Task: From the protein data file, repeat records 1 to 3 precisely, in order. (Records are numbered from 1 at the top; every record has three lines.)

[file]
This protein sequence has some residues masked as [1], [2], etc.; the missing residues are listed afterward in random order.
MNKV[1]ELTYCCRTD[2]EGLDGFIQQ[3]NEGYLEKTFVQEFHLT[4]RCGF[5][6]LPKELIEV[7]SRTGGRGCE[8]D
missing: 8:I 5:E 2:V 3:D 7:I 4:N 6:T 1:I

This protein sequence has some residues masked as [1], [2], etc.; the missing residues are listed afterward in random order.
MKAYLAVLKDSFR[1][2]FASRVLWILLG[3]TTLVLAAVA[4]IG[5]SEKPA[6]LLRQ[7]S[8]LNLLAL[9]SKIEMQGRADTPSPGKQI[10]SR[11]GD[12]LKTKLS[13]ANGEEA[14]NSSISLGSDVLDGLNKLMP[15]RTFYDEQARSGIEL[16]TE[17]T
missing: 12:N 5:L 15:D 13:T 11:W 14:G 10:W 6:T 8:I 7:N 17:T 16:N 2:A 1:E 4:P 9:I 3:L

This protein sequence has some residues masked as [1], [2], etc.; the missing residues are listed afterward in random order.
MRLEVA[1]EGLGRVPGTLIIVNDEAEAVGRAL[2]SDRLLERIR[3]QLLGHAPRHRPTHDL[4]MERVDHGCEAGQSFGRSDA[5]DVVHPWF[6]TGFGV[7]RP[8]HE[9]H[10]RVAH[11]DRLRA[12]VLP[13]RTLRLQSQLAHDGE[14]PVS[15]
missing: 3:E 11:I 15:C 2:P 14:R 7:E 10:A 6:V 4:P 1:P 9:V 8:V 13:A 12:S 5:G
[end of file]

This protein sequence has some residues masked as [1], [2], etc.; the missing residues are listed afterward in random order.
MNKV[1]ELTYCCRTD[2]EGLDGFIQQ[3]NEGYLEKTFVQEFHLT[4]RCGF[5][6]LPKELIEV[7]SRTGGRGCE[8]D
missing: 8:I 5:E 2:V 3:D 7:I 4:N 6:T 1:I

This protein sequence has some residues masked as [1], [2], etc.; the missing residues are listed afterward in random order.
MKAYLAVLKDSFR[1][2]FASRVLWILLG[3]TTLVLAAVA[4]IG[5]SEKPA[6]LLRQ[7]S[8]LNLLAL[9]SKIEMQGRADTPSPGKQI[10]SR[11]GD[12]LKTKLS[13]ANGEEA[14]NSSISLGSDVLDGLNKLMP[15]RTFYDEQARSGIEL[16]TE[17]T
missing: 12:N 5:L 15:D 13:T 11:W 14:G 10:W 6:T 8:I 7:N 17:T 16:N 2:A 1:E 4:P 9:I 3:L

This protein sequence has some residues masked as [1], [2], etc.; the missing residues are listed afterward in random order.
MRLEVA[1]EGLGRVPGTLIIVNDEAEAVGRAL[2]SDRLLERIR[3]QLLGHAPRHRPTHDL[4]MERVDHGCEAGQSFGRSDA[5]DVVHPWF[6]TGFGV[7]RP[8]HE[9]H[10]RVAH[11]DRLRA[12]VLP[13]RTLRLQSQLAHDGE[14]PVS[15]
missing: 3:E 11:I 15:C 2:P 14:R 7:E 10:A 6:V 4:P 1:P 9:V 8:V 13:A 12:S 5:G